Grundlagen autoimmuner und paraneoplastischer Enzephalitiden

Für den Kliniker

Zusammenfassung

Die paraneoplastischen und autoimmunen Enzephalitiden sind inzwischen gut etablierte Entitäten. Der Nachweis neuraler Autoantikörper ermöglicht spezifische Diagnosen, gibt Informationen über die zugrunde liegende Pathophysiologie, die immunologische Behandelbarkeit und die Wahrscheinlichkeit, dass ein Tumor ursächlich ist. Dies gilt für die „hochwertigen“ neuralen Antikörper, die im Kontext umschriebener klinischer Bilder und unter Berücksichtigung großer Kontrollkollektive etabliert, von anderen Labors in gleicher Weise gefunden wurden und auf Immuntherapie ansprechen. Die Triggerung der Immunreaktion kann durch Tumoren und Virusenzephalitiden (NMDA-Rezeptor-Antikörper) erfolgen; z. T. wurde eine genetische Prädisposition nachgewiesen. Manche Antikörper werden peripher gebildet, andere (auch) intrathekal. Der Weg der Antikörper ins Gehirn kann über die Blut-Hirn-Schranke oder aus dem Liquor erfolgen. Im Gehirn selbst führen die Antikörper zur Internalisierung antigener Rezeptoren (NMDA-, AMPA-Rezeptor) oder zur nervenzellzerstörenden Aktivierung der klassischen Komplementkaskade. Bei manchen Enzephalitiden stehen zytotoxische T‑Zellen im Zentrum der Pathogenese. Für die Diagnostik ist die Testung von Liquor-Serum-Paaren mit breiten Antigenpanels empfehlenswert. Therapeutisch strebt man die Unterdrückung der Produktion pathogener Antikörper, z. T. ihre direkte Beseitigung an. Hierfür hat sich eine Sequenz aus First-line-Therapien (Steroide, intravenöse Immunglobuline und/oder Apheresen) und Second-line-Behandlungen (Rituximab und/oder Cyclophosphamid) etabliert.

Schlüsselwörter

Paraneoplastische Syndrome Neurale Antikörper Pathophysiologie First-line-Therapie Second-line-Therapie 

Principles of autoimmune and paraneoplastic encephalitis

Abstract

The paraneoplastic and autoimmune encephalitides are now well-established entities. Detection of neural autoantibodies enables specific diagnoses, provides information on the underlying disease pathophysiology, immunological treatability and the likelihood of a tumor being the underlying cause. This is true for the “high ranking” neural antibodies that have been established in the context of circumscribed clinical images and in consideration of large control groups, have been found in the same way by other laboratories and they respond to immunotherapy. The immune reaction can be triggered by tumors and virus encephalitides, e.g. N‑methyl-D-aspartate (NMDA) receptor antibodies. In some cases a genetic predisposition has been shown. Some antibodies are formed peripherally, others intrathecally. The route of the antibodies into the brain can be via the blood-brain barrier or cerebrospinal fluid (CSF). In the brain itself, the antibodies lead to an internalization of antigenic receptors, such as NMDA and α‑amino-3-hydroxy-5-methyl-4-isoxazolepropionic acid (AMPA) receptors, or to nerve-destroying activation of the classical complement cascade. In other conditions, cytotoxic T cells are at the core of the pathophysiology. For diagnostic purposes, the testing of CSF-serum pairs with broad spectrum antigen panels is recommended. Therapeutically, the aim is to suppress the production of pathogenic antibodies or even to eliminate them directly. A sequence of first-line treatment (steroids, intravenous immunoglobulins and/or apheresis) and second-line treatment (rituximab and/or cyclophosphamide) has been established.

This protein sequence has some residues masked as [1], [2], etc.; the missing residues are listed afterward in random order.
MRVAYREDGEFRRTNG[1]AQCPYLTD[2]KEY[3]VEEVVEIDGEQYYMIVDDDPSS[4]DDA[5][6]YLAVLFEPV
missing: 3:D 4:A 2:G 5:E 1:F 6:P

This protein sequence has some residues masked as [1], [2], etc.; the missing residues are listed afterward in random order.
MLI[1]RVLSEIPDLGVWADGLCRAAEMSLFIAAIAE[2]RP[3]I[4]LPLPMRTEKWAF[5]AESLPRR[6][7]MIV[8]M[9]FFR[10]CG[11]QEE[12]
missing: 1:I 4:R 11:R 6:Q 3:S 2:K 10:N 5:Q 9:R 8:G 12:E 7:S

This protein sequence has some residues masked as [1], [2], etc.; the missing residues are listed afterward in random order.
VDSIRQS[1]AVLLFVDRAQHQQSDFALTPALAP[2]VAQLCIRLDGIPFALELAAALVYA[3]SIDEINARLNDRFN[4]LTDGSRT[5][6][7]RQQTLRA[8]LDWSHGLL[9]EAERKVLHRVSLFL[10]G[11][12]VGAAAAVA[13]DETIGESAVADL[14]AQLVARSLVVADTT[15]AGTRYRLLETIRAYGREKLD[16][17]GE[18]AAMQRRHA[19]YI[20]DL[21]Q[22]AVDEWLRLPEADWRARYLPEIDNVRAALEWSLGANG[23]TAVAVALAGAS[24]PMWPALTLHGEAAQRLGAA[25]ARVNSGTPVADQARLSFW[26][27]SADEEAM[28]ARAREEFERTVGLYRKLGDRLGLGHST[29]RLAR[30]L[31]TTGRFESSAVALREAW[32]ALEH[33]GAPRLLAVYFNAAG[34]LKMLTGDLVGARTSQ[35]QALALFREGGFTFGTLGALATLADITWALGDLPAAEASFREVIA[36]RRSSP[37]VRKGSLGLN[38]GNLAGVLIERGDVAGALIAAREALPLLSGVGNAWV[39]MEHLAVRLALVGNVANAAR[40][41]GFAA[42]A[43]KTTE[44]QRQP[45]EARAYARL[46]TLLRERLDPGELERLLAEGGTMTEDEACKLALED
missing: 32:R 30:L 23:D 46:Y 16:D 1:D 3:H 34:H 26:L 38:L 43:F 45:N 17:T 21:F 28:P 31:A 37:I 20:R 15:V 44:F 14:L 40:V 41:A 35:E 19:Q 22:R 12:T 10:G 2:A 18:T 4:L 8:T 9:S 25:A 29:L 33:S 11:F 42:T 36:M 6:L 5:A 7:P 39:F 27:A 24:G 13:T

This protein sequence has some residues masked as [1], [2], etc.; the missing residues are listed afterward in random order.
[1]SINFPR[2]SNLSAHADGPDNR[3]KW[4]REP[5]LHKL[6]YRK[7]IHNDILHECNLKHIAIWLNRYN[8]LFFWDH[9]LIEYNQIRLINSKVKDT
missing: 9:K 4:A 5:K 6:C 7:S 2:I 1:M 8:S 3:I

Keywords

Paraneoplastic syndromes Neural antibodies Pathophysiology First-line therapy Second-line therapy 

Notes

Danksagung

Der Verfasser dankt Frau Dr. Corinna Bien für die Durchsicht und kritische Diskussion des Manuskripts.

Einhaltung ethischer Richtlinien

Interessenkonflikt

C. G. Bien wirkte in Advisory Boards von Eisai (Frankfurt) und UCB (Monheim) mit, erhielt Honorare für Fortbildungsvorträge von Eisai (Frankfurt), UCB (Monheim), Desitin (Hamburg), Diamed (Köln), Fresenius Medical Care (Bad Homburg), Biogen (Ismaning) und Euroimmun (Lübeck). Er erhält oder erhielt Forschungsunterstützung von der Deutschen Forschungsgemeinschaft (Bonn), der Gerd-Altenhof-Stiftung im Deutschen Stiftungszentrum (Essen), Diamed (Köln) und Fresenius Medical Care (Bad Homburg). Er ist Berater des Labor Krone (Bad Salzuflen) für die Diagnostik von neuralen Antikörpern und Antiepileptika-Blutspiegelbestimmungen.

Dieser Beitrag beinhaltet keine vom Autor durchgeführten Studien an Menschen oder Tieren.

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Copyright information

© Springer Medizin Verlag GmbH, ein Teil von Springer Nature 2018

Authors and Affiliations

  1. 1.Epilepsie-Zentrum BethelKrankenhaus MaraBielefeldDeutschland

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